On March 14, 2013, C|M|LAW Professor and Associate Dean Mark Sundahl delivered a talk on the Obama Administration’s initiative to reform the International Traffic in Arms Regulations (ITAR) at the Cleveland Foreign Credit Group’s monthly meeting. Sundahl spoke about the impending paradigm-shift in the U.S. approach to regulating international trade in military hardware and data. He explain how, under the leadership of President Obama, the complicated, ambiguous, and frequently absurd system of export controls under the bifurcated regulations administered by the Department of Commerce and the Department of State is in the process of being merged into a more rational set of regulations overseen by a single administrative agency.
C|M|LAW Professor Candice Hoke was quoted in a Courier-Journal article, Kentucky Democrats say online voting will be more secure than Florida’s vulnerable system, by Joseph Gerth. In reaction to Kentucky Secretary of State Alison Lundergan Grimes’ assertion that the exposed vulnerability of Florida’s electronic absentee ballot request system is not applicable to Kentucky’s electronic voting plans, Hoke said “[n]ot only are we dealing with a high-risk situation, we’re also dealing with state and local offices that are not equipped to deal with any kind of cyber defense.” According to Grimes, Kentucky’s system incorporates multilevel security measures to ensure votes aren’t tampered with, whereas the Florida ballot request system, for which a vulnerability was exposed, did not even require the use of passwords or specific log-ins. Grimes accused the Verified Voting Foundation, for which Hoke serves as an advisor of “stirring up fear about electronic voting and using the Florida case to raise concerns about unrelated systems,” like that being considered in Kentucky.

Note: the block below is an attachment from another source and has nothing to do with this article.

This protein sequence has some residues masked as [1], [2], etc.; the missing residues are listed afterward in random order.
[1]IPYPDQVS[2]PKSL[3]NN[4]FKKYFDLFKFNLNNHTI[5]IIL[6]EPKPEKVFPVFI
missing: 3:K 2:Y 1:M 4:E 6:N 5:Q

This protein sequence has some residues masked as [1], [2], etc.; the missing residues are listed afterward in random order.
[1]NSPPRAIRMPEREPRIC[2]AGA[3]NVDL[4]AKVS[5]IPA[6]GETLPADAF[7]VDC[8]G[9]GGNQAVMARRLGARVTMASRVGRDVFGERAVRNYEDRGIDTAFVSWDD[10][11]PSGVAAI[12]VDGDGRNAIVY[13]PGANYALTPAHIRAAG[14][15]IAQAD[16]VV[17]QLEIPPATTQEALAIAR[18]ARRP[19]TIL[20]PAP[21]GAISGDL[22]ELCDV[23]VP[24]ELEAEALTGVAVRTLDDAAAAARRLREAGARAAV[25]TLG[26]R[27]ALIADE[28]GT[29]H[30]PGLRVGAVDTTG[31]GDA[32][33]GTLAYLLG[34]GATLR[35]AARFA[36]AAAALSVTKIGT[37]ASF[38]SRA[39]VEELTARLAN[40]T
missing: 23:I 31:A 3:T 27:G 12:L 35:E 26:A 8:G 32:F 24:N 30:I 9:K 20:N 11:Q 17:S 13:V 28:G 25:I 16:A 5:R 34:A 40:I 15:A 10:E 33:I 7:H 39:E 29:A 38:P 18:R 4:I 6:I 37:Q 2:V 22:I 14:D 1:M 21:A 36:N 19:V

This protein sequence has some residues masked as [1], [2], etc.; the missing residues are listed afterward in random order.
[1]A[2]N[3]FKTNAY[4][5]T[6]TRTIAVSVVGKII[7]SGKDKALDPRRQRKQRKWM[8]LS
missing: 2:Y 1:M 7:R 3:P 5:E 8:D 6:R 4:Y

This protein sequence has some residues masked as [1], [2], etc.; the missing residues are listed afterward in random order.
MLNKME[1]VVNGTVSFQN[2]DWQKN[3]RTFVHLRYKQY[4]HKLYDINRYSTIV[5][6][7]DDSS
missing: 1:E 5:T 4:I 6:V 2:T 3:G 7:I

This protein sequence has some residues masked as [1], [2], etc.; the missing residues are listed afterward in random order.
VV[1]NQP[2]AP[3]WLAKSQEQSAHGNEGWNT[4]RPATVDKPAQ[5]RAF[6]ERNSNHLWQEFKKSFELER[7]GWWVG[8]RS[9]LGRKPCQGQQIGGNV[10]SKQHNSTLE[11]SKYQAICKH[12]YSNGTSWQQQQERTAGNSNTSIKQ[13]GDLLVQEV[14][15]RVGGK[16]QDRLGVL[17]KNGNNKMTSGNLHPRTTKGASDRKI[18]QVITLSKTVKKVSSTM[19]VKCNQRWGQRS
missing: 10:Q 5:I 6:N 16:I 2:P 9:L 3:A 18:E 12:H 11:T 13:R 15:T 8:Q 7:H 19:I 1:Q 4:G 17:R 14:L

To read the full article, click here:
C|M|LAW Professor John Plecnik presented a work-in-progress, with a working title of Officers Under the Appointments Clause, to the University of Pittsburgh School of Law’s 2013 Tax Workshop on March 20. He participated on the panel titled, Tax Legislation and Tax Compliance.
To see coverage of the workshop on the TaxProf Blog, click here:
C|M|LAW and Levin College of Urban Affairs Professor Alan Weinstein’s article, The Effect of RLUIPA’s Land Use Provisions on Local Governments, 39 FORDHAM URB. L.J 1221 (2012), has been selected to be included in the 2013 edition of Zoning and Planning Law Handbook, published by Thomson-Reuters on the basis that it represents an important contribution to the literature of zoning and land use law. In the article, he argues that in the absence of perfect information about how RLUIPA (Religious Land Use & Institutionalized Persons Act) has affected local governments, courts have adopted a pragmatic approach to addressing RLUIPA challenges that combines appropriate judicial deference to a local government that enacts a neutral law of general applicability with the heightened judicial scrutiny that becomes appropriate when that same local government applies that same law to a specific zoning approval, a circumstance that frequently allows for subjectivity in the approval process and thus the potential for discrimination or arbitrary action against religious uses.